Nick Rhodes, director of personnel at Cathay Pacific Airways, said part of the reason why the company was named the Most Attractive Employer at the 2014 Randstad Award is its appeal to a wide variety of jobseekers. “It is true that aviation is seen as an exciting and dynamic industry but, to be honest, Cathay Pacific is an attractive employer because we offer such a wide variety of jobs.”
In addition to careers for general managers, pilots, cabin crew and customer service officers, the airline also offers extensive career options for engineers, IT experts and finance staff.
“We do spend some time and effort in helping to build our employer brand online – with plenty of information available for jobseekers – but the most effective communication channel nowadays is social media, with employer-brand endorsement from those currently working in the airline,” Rhodes explained.
In his current role, Rhodes has seen a number of people who have left the airline want to come back. “The common theme is that they miss the people – the working environment at Cathay and their colleagues – so we must be doing some things right,” he said.
The MTR Corporation, which took second place, has been operating for 35 years since its services began in 1979 and now carries more than 5.2 million passengers every day. “People get to know MTR through what we deliver. This is the foundation of our branding,” said Alison Wong, general manager of HR at MTRC.
MTRC fosters a strong culture of continuous learning and improvement, while bringing together a “can do” attitude, a commitment to safety and a focus on continuous improvement. There are various structured development programmes in place to raise the skill levels of staff and to nurture talent at different levels. An employee volunteering scheme, meanwhile, encourages employees to serve the community by organising a wide range of staff-initiated voluntary projects. “All these factors contribute to the success of our employer brand,” Wong explained.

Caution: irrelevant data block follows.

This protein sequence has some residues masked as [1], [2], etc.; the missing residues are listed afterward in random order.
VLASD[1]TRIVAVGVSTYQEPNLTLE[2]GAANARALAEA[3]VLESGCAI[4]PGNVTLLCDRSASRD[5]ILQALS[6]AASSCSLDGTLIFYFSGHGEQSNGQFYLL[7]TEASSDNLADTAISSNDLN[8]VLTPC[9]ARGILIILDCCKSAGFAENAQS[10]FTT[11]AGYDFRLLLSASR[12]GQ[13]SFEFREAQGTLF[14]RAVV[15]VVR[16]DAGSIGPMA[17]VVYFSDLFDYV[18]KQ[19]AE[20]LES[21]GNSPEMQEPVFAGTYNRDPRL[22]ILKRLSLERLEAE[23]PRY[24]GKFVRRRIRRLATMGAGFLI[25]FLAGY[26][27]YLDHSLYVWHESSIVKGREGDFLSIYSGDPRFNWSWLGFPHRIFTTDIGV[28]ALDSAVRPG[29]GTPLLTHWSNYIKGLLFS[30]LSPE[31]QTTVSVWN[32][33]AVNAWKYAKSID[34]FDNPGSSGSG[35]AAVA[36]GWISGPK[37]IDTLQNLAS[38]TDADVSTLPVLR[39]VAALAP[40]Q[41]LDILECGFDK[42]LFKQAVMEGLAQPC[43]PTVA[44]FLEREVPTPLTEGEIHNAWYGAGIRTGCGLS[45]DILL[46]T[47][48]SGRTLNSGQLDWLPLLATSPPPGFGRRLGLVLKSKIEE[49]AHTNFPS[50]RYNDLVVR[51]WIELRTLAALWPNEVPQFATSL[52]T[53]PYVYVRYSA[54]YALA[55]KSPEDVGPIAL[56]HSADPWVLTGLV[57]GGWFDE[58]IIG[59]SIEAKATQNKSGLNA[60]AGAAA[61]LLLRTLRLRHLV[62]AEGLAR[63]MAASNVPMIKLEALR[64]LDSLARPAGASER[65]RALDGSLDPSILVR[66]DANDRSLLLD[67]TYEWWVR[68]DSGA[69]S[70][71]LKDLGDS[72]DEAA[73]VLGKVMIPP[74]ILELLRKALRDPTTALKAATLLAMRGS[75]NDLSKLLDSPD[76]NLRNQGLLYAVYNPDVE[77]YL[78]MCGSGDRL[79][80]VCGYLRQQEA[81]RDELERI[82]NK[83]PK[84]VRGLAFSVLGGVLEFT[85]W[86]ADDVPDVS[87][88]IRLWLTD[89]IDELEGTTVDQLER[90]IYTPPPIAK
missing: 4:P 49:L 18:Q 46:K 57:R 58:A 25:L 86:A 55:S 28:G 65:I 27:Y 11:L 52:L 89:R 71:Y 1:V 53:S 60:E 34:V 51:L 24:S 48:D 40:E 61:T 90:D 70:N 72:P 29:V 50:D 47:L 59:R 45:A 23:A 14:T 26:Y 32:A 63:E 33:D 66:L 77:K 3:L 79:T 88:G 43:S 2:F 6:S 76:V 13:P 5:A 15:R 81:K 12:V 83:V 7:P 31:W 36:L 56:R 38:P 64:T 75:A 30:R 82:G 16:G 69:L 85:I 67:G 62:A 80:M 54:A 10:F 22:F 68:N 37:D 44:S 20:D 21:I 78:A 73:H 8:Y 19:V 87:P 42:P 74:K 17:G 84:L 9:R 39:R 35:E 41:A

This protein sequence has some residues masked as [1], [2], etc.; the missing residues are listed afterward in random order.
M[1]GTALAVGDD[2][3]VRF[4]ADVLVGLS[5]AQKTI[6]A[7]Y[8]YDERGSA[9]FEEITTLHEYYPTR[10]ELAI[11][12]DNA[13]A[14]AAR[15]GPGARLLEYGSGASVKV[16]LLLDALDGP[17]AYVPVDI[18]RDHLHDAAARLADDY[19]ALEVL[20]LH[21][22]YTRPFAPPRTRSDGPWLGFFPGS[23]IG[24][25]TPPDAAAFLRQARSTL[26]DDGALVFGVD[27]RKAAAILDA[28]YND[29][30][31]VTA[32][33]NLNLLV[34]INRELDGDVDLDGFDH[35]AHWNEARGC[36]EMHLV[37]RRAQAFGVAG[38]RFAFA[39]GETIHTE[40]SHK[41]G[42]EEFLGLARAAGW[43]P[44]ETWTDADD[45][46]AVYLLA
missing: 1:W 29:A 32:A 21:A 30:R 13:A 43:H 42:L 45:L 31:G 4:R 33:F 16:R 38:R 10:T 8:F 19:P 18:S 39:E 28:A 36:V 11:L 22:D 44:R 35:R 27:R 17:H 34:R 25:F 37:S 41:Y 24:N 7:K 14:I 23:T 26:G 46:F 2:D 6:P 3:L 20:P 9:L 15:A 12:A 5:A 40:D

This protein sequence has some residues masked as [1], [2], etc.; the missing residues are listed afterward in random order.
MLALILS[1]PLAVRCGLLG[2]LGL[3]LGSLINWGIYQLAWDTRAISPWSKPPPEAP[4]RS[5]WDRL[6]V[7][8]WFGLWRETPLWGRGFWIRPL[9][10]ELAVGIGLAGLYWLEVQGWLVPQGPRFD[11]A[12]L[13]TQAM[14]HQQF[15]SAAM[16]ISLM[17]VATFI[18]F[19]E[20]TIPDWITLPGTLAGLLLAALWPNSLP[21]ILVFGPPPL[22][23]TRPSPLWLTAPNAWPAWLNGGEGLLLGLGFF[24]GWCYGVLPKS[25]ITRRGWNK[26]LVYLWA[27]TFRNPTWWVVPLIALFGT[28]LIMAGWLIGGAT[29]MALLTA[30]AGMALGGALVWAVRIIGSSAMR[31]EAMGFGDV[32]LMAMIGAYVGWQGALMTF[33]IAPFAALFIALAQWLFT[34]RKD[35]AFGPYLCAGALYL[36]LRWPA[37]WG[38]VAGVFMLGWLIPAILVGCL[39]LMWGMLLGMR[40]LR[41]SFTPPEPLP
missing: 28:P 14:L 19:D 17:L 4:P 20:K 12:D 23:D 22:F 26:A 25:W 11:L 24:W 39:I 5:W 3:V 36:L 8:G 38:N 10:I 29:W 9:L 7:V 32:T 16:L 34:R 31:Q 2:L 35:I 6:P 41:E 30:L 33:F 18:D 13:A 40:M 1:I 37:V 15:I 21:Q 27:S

To build a strong sense of pride among workers, MTRC has produced a series of short motivational videos featuring stories about the work of frontline staff in different departments. “Our staff responded very positively to these videos and showed more appreciation of the efforts by colleagues from different divisions, which in turn helps to promote collaboration,” Wong said.
Meanwhile, Christine Wong, vice-president of HR at Hong Kong Disneyland Resort (HKDR) – winner of the Best Workplace Culture award – says the company is widely admired because Disney is one of the most powerful brands in the world. “For people who want to develop a career in tourism or the service industry, Hong Kong Disneyland’s distinctive corporate culture and diverse career opportunities, together with a globally recognised brand, provide a highly attractive place of employment,” Wong said.
HKDR strives to keep the theme park and its offices fun. The RACE Club, which stands for “recreational and cultural events”, organises more than 100 activities each year for “cast members” – Disney’s term for its employees.
The fun is extended to their friends and family. Before new attractions are opened to guests, Cast Family Fun Nights are organised to let staff enjoy the new attractions with their families and friends.
HKDR has also created an online career-development communication system that makes all job roles and related career paths transparent to staff. “This enables cast members to easily access career-development information and pursue their career aspirations within and across departments,” Wong said.